Good marketing, combined with the number of nutrition supplements available on the market, may have you wondering if it’s possible to ditch eating a healthy diet and, instead, get the nutrients you need from pills and powders.
It’s well established that eating a diet filled with a variety of nutrients is an essential building block for good health. Yet, studies show that most Americans are not getting the recommended daily servings of fruits and vegetables and a growing percentage of the population may be deficient in one or more nutrients. But do you really have to eat Brussels sprouts and broccoli to achieve good health? Good marketing, combined with the number of nutrition supplements available on the market, may have you wondering if it’s possible to ditch eating a healthy diet and, instead, get the nutrients you need from pills and powders.
While it may be tempting to think that popping a handful of pills or sipping a daily powder or tonic concoction will cover your health and nutrition needs, it’s not equivalent to consuming food! A nutrient-dense and varied diet provides benefits beyond just individual vitamins and minerals. Supplements provide individual or a combination of known nutrients, but miss the mark when it comes to other important aspects of whole foods, such as fiber and phytonutrients, that play a major role in health.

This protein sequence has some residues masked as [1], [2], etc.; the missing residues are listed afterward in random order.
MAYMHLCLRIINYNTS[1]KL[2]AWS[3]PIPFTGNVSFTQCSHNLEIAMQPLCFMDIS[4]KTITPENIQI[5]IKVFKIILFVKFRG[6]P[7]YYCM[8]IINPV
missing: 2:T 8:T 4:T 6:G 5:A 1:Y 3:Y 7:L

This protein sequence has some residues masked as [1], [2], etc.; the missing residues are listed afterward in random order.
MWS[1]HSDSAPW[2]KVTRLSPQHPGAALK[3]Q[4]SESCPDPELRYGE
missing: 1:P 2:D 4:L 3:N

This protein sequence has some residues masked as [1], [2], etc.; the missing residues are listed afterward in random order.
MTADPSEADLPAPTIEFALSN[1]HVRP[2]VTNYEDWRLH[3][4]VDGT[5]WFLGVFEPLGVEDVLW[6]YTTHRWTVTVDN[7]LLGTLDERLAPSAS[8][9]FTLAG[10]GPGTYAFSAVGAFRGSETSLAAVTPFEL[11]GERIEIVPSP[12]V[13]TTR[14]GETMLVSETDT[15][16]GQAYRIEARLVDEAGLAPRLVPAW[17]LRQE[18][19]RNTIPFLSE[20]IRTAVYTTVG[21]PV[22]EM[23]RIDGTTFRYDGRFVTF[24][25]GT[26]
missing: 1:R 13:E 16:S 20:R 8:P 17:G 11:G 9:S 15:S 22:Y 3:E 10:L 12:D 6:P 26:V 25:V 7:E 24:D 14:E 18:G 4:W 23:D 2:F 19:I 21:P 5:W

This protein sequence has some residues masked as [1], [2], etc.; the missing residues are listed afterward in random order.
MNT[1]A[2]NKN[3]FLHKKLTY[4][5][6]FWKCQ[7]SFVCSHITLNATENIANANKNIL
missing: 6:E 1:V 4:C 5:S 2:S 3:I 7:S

In fact, many leading nutrition organizations do not recommend the regular use of multivitamins and supplements at the expense of a whole foods diet. The 2015 Dietary Guidelines for Americans states that “nutritional needs should be met primarily from foods. Individuals should aim to meet their nutrient needs through healthy eating patterns that include nutrient-dense foods…[which] contain essential vitamins and minerals and also dietary fiber and other naturally occurring substances that may have positive health effects.” One reason many authorities recommend whole foods is the concept of food synergy, which suggests that the nutrients found in whole, intact foods provide more nutritional benefits than their isolated nutrient counterparts because they work together to create a greater effect on health. Nutrition is also a relatively young science, so there are likely beneficial nutrients found in whole foods that have yet to be discovered and can’t be taken in pill form.
While it is not generally recommended for the average person to rely on supplements over food, there may be a need to supplement our diets at certain times throughout the life cycle or under certain medical conditions. It is best to discuss your individual nutrient needs with a registered dietitian nutritionist or your physician first before starting a supplement as some vitamins and minerals can be harmful in high doses or can interact with medications.
Supplements could provide us with many of the known individual nutrients we need, but a healthy and balanced diet provides much more than just isolated nutrients. A diet high in fruits, vegetables, whole grains, healthy fats, and lean protein — shared around a table while connecting with family and friends — far outweighs any health benefits found in a pill or powder.